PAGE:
Chinese Foreign Minister Tang Jiaxuan told reporters said the council should respect Blix and International Atomic Energy Agency Director-General Mohamed ElBaradei and support their work.

German Foreign Minister Joschka Fischer warned that war on Iraq could fuel more terrorism.

"We shouldn't act in way that, at the end, terrorist groups will be strengthened and not weakened, because they want to drive us into a war of the civilizations," Fischer said. "We should react in a wise way based on a multilateral approach and based on the coalition in the war against terror."

Germany, which will hold the Security Council's rotating presidency next month, has said it will not participate in military action against Iraq.

In other developments:

• In London, British Defense Minister Geoff Hoon said that in addition to the troops, Britain would also send 120 tanks and 150 armored personnel carriers to the Persian Gulf. (Full story)

Saddam Hussein adviser Gen. Amer al-Saadi reads a joint statement with chief U.N. arms inspector Hans Blix, right.
Saddam Hussein adviser Gen. Amer al-Saadi reads a joint statement with chief U.N. arms inspector Hans Blix, right.

• In Turkey, Gen. Richard Myers, the U.S. Joint Chiefs of Staff chairman, was trying to persuade NATO's only primarily Muslim member to allow U.S. troops to use Turkish military bases in the event of a military strike on Iraq. (Full story)

• In Baghdad, Gen. Amer al-Saadi, a top adviser to President Saddam Hussein, read a 10-point joint statement at a news conference Monday with Blix and ElBaradei. (Text of statement). In the statement, Iraqi officials vowed to continue and increase their cooperation in the inspections aimed at determining if Iraq has nuclear, biological and chemical weapons of mass destruction and also told reporters his government will urge private citizens to allow inspectors into their homes. As evidence of Iraqi co-operation, Al-Saadi stressed that Iraq had reported the discovery of four more missiles (Full story) and was actively investigating the existence of further munitions. He also said his country was willing to discuss alleged omissions in its declaration to the United Nations.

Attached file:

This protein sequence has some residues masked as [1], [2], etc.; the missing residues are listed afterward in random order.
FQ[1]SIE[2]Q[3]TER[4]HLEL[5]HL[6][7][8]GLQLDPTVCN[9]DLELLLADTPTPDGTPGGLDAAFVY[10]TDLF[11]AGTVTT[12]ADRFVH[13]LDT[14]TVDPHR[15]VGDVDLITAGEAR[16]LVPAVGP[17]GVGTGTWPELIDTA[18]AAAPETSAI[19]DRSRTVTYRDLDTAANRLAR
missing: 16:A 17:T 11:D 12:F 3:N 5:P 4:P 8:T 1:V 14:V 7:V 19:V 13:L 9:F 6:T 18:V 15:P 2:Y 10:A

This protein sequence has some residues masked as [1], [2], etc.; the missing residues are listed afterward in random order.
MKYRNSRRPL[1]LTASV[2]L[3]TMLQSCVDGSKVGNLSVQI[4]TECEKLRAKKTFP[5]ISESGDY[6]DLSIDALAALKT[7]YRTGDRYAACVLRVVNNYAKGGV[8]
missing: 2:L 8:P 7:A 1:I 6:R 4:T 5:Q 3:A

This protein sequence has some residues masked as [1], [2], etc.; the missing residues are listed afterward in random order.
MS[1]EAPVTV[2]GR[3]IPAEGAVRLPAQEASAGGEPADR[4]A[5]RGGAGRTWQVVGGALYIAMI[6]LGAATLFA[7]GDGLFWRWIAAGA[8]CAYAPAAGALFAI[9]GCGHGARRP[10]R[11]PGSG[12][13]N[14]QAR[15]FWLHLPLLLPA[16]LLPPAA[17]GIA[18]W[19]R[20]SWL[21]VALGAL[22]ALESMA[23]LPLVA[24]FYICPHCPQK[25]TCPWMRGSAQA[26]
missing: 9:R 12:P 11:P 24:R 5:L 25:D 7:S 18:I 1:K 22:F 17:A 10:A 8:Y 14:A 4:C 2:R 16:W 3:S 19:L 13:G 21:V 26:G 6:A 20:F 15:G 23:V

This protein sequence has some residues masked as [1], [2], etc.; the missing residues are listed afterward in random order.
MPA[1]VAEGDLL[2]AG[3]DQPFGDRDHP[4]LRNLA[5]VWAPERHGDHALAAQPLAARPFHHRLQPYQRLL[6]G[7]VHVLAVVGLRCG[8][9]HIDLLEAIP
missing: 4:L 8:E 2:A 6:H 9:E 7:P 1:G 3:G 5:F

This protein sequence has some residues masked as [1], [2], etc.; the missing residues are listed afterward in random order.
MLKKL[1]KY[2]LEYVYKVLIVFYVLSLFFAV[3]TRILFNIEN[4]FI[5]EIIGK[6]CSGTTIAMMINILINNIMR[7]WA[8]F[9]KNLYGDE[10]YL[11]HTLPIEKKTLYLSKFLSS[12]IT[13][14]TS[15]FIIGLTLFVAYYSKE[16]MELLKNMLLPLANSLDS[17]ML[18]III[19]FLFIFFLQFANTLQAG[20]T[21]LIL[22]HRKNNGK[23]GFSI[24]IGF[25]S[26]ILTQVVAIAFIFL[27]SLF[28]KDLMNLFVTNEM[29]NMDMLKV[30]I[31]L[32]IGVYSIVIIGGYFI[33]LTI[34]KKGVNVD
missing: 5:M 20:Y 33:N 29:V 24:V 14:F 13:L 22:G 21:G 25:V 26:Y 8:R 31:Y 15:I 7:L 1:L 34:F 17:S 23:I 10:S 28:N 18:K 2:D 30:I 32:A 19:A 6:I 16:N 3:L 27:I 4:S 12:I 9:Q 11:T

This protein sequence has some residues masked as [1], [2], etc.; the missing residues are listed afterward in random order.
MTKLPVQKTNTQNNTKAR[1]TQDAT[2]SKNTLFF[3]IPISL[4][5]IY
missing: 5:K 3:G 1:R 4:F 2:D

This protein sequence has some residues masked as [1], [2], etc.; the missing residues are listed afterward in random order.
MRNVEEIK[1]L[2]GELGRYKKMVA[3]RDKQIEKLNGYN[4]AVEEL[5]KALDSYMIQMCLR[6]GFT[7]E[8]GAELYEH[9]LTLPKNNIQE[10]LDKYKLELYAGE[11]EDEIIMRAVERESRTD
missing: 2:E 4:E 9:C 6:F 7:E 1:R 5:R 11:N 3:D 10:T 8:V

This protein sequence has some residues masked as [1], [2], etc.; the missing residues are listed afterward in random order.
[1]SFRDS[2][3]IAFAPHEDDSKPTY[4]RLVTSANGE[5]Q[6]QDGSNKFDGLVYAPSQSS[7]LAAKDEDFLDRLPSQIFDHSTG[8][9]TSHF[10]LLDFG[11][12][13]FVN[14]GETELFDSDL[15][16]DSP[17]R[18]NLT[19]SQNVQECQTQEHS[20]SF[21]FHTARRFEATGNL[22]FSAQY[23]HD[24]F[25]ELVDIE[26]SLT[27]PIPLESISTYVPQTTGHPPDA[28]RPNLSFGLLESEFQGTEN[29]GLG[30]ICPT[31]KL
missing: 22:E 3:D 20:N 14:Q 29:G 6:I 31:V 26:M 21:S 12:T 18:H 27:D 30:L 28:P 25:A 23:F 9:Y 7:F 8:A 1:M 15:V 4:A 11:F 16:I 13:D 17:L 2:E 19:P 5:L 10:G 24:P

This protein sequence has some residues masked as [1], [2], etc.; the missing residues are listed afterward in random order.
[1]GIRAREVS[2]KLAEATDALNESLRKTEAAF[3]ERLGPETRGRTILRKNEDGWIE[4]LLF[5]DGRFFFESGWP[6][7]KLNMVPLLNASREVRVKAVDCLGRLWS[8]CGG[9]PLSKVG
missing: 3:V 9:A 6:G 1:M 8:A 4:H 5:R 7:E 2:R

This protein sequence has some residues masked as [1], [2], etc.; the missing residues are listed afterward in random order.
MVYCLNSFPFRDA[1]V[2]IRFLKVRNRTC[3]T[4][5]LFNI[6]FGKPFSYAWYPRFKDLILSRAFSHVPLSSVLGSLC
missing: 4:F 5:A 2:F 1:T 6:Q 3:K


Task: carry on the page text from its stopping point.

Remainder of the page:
• On Monday evening, Blix and ElBaradei flew to Athens and briefed Greek Foreign Minister George Papandreou on the Baghdad talks. Greece currently holds the presidency of the European Union, which will meet to discuss the Iraq situation on Monday, just a few hours before the U.N. Security Council will hear a key report from U.N. inspectors.

• Meanwhile, a senior Cypriot foreign ministry official said the island nation can be used as a base by the United Nations to bring Iraqi scientists for questioning. The official said Cyprus is working out logistics with the United Nations, especially assuring Iraq that the scientists wouldn't remain there indefinitely.

• U.N. inspectors continued their visits Monday to various sites in and near Baghdad, including the site of Iraq's long-range missile program, a center specializing in communicable diseases, an airfield used for agricultural projects, and a site linked to Saddam's elite Republican Guard.

CNN correspondents Nic Robertson and Rym Brahimi contributed to this report.